Tennessee baseball has never been a perennial powerhouse, but this season is moving in a direction that could make the kind of history that no one wants their name associated with.
Short of an unexpected turnaround in the last few weeks of the season, this could go down as the worst UT team since 1987, when John Whited’s club (17-27, 5-18) finished last among the 10 teams that made up the Southeastern Conference at the time. Only two current Vols, Josh Liles and Tyler Horne, were alive during that season.
Head coach Todd Raleigh’s current squad (22-20, 5-16) is on the heels of a sweep by Vanderbilt by a combined score of 39-5, which is good for the largest deficit in a single series in the program’s 114 years of existence.
This season’s collapse, combined with the fact that Raleigh’s first three years at the helm produced mediocre results, leads to an inevitable question: Who will be UT’s head coach this time next year? For good reason, the thought is on everyone’s mind.
It doesn’t matter where you are: in the press box, where the question is whispered; in the scarcely-populated stands in Lindsey Nelson Stadium, where it is discussed at length; in the locker room, where the elephant in the corner is ignored completely.
The best indication that Raleigh’s days might be numbered comes from athletic director Mike Hamilton’s comments when he decided to relieve Rod Delmonico from his head coaching duties after the 2007 season.
“In recent years, [we] have lacked the consistency in Southeastern Conference regular season and NCAA postseason play that is expected of all our programs at the University of Tennessee,” Hamilton told media after Delmonico’s firing. “I did not have a clear indication that would change in the near future.”
Keep in mind that Delmonico led the Vols to three appearances in the College World Series and is also credited for bringing the program to the national spotlight. When he was canned, Delmonico was two years removed from a club that made it to the College World Series and the team was on the heels of a record that was four wins better than any of Raleigh’s clubs have managed.
If consistency in the SEC and NCAA postseason play is the standard for UT baseball, is it time for Hamilton to explore his options again?
What’s the bottom line? How much would it cost to replace Raleigh?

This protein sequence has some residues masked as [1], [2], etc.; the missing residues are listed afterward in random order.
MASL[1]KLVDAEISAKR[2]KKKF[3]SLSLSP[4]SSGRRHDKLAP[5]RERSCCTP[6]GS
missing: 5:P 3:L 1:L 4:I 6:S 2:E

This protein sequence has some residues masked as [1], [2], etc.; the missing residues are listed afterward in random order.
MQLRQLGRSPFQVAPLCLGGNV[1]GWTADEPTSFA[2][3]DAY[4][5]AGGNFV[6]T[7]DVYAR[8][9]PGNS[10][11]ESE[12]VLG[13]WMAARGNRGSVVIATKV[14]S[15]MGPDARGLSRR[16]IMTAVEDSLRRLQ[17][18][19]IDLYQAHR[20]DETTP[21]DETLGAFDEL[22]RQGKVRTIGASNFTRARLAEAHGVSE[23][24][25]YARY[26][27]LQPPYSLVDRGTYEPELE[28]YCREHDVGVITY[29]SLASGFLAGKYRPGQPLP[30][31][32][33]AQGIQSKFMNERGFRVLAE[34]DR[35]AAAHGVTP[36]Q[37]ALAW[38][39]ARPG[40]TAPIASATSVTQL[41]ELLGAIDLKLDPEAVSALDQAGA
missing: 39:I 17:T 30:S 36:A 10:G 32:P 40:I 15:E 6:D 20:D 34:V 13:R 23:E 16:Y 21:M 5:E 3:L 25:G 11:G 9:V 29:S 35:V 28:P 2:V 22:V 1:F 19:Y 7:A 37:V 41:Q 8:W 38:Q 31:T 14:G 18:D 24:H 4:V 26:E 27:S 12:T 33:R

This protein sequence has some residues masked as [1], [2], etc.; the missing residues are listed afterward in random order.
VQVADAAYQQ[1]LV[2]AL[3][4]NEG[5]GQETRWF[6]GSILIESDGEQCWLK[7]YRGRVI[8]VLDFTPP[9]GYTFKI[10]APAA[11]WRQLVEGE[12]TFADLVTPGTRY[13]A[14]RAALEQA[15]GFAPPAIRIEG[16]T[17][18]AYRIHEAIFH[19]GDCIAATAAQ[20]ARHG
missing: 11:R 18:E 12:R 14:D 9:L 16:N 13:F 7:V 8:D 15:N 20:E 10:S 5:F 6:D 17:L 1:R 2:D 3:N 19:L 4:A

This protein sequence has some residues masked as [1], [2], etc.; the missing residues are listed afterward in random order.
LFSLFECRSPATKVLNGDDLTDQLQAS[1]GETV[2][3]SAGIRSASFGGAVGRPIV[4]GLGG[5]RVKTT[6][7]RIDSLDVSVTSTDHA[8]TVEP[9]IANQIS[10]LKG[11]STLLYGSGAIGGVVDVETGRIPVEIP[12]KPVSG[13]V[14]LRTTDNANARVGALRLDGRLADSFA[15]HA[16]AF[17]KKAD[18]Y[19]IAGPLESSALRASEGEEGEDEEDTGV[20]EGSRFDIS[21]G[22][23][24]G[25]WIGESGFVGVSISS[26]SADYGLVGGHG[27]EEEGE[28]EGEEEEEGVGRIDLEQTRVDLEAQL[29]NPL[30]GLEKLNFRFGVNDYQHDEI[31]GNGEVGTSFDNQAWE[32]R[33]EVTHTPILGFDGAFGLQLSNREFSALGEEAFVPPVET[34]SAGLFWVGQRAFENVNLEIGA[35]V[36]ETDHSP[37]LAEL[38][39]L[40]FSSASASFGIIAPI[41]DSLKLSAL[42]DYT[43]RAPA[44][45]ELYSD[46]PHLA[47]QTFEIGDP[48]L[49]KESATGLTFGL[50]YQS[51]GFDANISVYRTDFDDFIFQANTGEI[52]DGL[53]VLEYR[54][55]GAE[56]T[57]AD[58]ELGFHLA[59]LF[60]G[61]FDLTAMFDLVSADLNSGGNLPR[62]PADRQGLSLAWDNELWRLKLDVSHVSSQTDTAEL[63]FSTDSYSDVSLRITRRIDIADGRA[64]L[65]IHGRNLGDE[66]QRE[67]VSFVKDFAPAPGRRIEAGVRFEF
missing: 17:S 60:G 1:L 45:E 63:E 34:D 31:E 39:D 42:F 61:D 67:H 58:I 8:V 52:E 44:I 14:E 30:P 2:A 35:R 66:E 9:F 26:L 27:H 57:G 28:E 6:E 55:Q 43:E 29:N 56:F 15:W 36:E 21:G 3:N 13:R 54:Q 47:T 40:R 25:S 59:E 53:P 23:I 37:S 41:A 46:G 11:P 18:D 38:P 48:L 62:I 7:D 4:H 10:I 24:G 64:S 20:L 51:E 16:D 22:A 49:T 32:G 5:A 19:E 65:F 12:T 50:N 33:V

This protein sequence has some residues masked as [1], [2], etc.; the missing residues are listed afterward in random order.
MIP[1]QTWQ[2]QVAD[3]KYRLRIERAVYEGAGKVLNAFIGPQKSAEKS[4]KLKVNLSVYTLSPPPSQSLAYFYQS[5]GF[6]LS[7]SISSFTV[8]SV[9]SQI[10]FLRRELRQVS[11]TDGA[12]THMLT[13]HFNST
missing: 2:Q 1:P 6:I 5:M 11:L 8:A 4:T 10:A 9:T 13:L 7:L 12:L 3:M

Hamilton, who will make the decision on Raleigh’s future with UT, remains unavailable for comment on Raleigh’s future. A contract buyout is purely hypothetical, but this is what it would look like:
UT is still paying Phil Fulmer and Bruce Pearl, so the timing is less than ideal to start a search for yet another head coach. But the cost to buy out the remainder of Todd Raleigh’s contract pales in comparison to the amount spent to rebuild the football and basketball programs.
That in mind, if Hamilton pulls the plug, UT is responsible for the final 13 months of the contract that Raleigh signed in 2007.
Like most NCAA coaches, Raleigh’s salary is broken apart into three pieces: base pay, broadcast pay and equipment pay. Those components total $315,000 for the 2011-12, and if his contract is terminated he is also owed a prorated total from this year for the month of June.
The total damage is around $340,000. But that’s only half of the fix.
If UT is serious about making its baseball team match the newly renovated stadium, Hamilton will need to put up the money to find a coach that will make it happen.
Ray Tanner, who led South Carolina to its second NCAA Championship last season, takes home a guaranteed $510,000 per year plus an array of incentives and potential bonuses.
That makes the total investment for UT to revitalize its baseball program in the neighborhood of $1 million. If Hamilton means what he said when he fired Delmonico, that seems like a fair price to pay, especially when you consider the $4.5 million that have already been dumped into the new stadium.
Coming soon: A list of possible replacements if Raleigh’s contract is terminated